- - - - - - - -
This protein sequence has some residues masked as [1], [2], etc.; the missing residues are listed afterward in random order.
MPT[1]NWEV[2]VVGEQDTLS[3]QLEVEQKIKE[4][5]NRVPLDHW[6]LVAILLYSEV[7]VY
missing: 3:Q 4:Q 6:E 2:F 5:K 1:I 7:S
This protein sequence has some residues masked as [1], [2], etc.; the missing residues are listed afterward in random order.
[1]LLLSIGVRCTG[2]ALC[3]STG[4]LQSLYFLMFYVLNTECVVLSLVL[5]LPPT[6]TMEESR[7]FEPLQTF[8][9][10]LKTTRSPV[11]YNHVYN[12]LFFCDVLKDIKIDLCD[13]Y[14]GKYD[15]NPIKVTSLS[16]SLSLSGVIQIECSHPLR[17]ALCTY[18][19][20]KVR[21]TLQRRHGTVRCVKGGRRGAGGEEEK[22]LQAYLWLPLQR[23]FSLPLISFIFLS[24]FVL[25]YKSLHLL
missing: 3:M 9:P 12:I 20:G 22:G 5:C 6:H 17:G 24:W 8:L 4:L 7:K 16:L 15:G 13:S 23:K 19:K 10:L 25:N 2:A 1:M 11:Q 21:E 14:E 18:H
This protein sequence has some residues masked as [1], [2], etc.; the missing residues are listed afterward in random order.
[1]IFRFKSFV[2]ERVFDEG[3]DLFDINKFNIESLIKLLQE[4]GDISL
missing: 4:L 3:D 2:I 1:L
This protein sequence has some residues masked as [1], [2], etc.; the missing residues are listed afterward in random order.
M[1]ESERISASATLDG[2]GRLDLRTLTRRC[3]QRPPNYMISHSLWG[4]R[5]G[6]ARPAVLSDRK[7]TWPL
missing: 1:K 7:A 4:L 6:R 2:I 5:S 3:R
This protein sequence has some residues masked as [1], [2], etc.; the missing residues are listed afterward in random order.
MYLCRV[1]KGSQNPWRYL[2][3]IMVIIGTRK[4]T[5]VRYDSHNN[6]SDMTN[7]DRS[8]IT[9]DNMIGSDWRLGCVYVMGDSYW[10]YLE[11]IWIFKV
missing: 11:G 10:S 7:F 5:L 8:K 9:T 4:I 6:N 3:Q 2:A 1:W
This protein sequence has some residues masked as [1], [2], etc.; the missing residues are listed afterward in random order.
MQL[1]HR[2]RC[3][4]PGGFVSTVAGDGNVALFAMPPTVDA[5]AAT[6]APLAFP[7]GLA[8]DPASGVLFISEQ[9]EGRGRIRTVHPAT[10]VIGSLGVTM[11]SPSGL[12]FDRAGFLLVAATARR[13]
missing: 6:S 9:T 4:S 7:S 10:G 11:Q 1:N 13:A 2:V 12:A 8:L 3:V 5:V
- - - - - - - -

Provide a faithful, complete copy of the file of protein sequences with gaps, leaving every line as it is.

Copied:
This protein sequence has some residues masked as [1], [2], etc.; the missing residues are listed afterward in random order.
MPT[1]NWEV[2]VVGEQDTLS[3]QLEVEQKIKE[4][5]NRVPLDHW[6]LVAILLYSEV[7]VY
missing: 3:Q 4:Q 6:E 2:F 5:K 1:I 7:S
This protein sequence has some residues masked as [1], [2], etc.; the missing residues are listed afterward in random order.
[1]LLLSIGVRCTG[2]ALC[3]STG[4]LQSLYFLMFYVLNTECVVLSLVL[5]LPPT[6]TMEESR[7]FEPLQTF[8][9][10]LKTTRSPV[11]YNHVYN[12]LFFCDVLKDIKIDLCD[13]Y[14]GKYD[15]NPIKVTSLS[16]SLSLSGVIQIECSHPLR[17]ALCTY[18][19][20]KVR[21]TLQRRHGTVRCVKGGRRGAGGEEEK[22]LQAYLWLPLQR[23]FSLPLISFIFLS[24]FVL[25]YKSLHLL
missing: 3:M 9:P 12:I 20:G 22:G 5:C 6:H 17:G 24:W 8:L 4:L 7:K 16:L 15:G 13:S 23:K 19:K 10:L 25:N 2:A 1:M 11:Q 21:E 14:E 18:H
This protein sequence has some residues masked as [1], [2], etc.; the missing residues are listed afterward in random order.
[1]IFRFKSFV[2]ERVFDEG[3]DLFDINKFNIESLIKLLQE[4]GDISL
missing: 4:L 3:D 2:I 1:L
This protein sequence has some residues masked as [1], [2], etc.; the missing residues are listed afterward in random order.
M[1]ESERISASATLDG[2]GRLDLRTLTRRC[3]QRPPNYMISHSLWG[4]R[5]G[6]ARPAVLSDRK[7]TWPL
missing: 1:K 7:A 4:L 6:R 2:I 5:S 3:R
This protein sequence has some residues masked as [1], [2], etc.; the missing residues are listed afterward in random order.
MYLCRV[1]KGSQNPWRYL[2][3]IMVIIGTRK[4]T[5]VRYDSHNN[6]SDMTN[7]DRS[8]IT[9]DNMIGSDWRLGCVYVMGDSYW[10]YLE[11]IWIFKV
missing: 11:G 10:S 7:F 5:L 8:K 9:T 4:I 6:N 3:Q 2:A 1:W
This protein sequence has some residues masked as [1], [2], etc.; the missing residues are listed afterward in random order.
MQL[1]HR[2]RC[3][4]PGGFVSTVAGDGNVALFAMPPTVDA[5]AAT[6]APLAFP[7]GLA[8]DPASGVLFISEQ[9]EGRGRIRTVHPAT[10]VIGSLGVTM[11]SPSGL[12]FDRAGFLLVAATARR[13]
missing: 6:S 9:T 4:S 7:S 10:G 11:Q 1:N 13:A 2:V 12:A 8:L 3:V 5:V